In predicate logic, generalization (also universal generalization, universal introduction,^{[1]}^{[2]}^{[3]}GEN, UG) is a validinference rule. It states that if $\vdash \!P(x)$ has been derived, then $\vdash \!\forall x\,P(x)$ can be derived.

Suppose $P$ is true of any arbitrarily selected $p$, then $P$ is true of everything.

Symbolic statement

$\vdash \!P(x)$, $\vdash \!\forall x\,P(x)$

Generalization with hypothesesedit

The full generalization rule allows for hypotheses to the left of the turnstile, but with restrictions. Assume $\Gamma$ is a set of formulas, $\varphi$ a formula, and $\Gamma \vdash \varphi (y)$ has been derived. The generalization rule states that $\Gamma \vdash \forall x\,\varphi (x)$ can be derived if $y$ is not mentioned in $\Gamma$ and $x$ does not occur in $\varphi$.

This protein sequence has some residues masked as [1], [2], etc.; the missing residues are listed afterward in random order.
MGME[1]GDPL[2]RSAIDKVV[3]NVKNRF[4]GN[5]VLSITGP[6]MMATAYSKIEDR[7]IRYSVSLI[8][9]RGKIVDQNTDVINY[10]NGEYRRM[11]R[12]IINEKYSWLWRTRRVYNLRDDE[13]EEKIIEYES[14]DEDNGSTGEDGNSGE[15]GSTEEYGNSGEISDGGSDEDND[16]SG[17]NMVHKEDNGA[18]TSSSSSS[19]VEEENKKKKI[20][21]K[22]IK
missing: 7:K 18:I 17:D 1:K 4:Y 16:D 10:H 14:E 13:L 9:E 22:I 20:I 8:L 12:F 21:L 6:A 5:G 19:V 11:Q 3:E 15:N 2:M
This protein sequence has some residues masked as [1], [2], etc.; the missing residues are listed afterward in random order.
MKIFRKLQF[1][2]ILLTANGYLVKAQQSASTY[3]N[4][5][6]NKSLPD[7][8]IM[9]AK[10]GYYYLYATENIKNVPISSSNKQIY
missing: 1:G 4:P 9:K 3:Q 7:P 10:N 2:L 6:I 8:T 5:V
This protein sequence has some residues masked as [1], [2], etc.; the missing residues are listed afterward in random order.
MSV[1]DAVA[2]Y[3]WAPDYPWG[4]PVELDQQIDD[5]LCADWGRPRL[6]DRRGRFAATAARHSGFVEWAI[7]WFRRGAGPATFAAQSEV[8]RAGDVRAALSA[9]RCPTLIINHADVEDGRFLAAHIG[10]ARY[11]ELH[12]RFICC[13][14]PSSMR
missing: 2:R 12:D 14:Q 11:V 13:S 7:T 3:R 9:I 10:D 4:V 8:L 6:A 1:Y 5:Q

These restrictions are necessary for soundness. Without the first restriction, one could conclude $\forall xP(x)$ from the hypothesis $P(y)$. Without the second restriction, one could make the following deduction:

This purports to show that $\exists z\,\exists w\,(z\not =w)\vdash \forall x\,(x\not =x),$ which is an unsound deduction. Note that $\Gamma \vdash \forall y\,\varphi (y)$ is permissible if $y$ is not mentioned in $\Gamma$ (the second restriction need not apply, as the semantic structure of $\varphi (y)$ is not being changed by the substitution of any variables).

Example of a proofedit

Prove:$\forall x\,(P(x)\rightarrow Q(x))\rightarrow (\forall x\,P(x)\rightarrow \forall x\,Q(x))$ is derivable from $\forall x\,(P(x)\rightarrow Q(x))$ and $\forall x\,P(x)$.

In this proof, universal generalization was used in step 8. The deduction theorem was applicable in steps 10 and 11 because the formulas being moved have no free variables.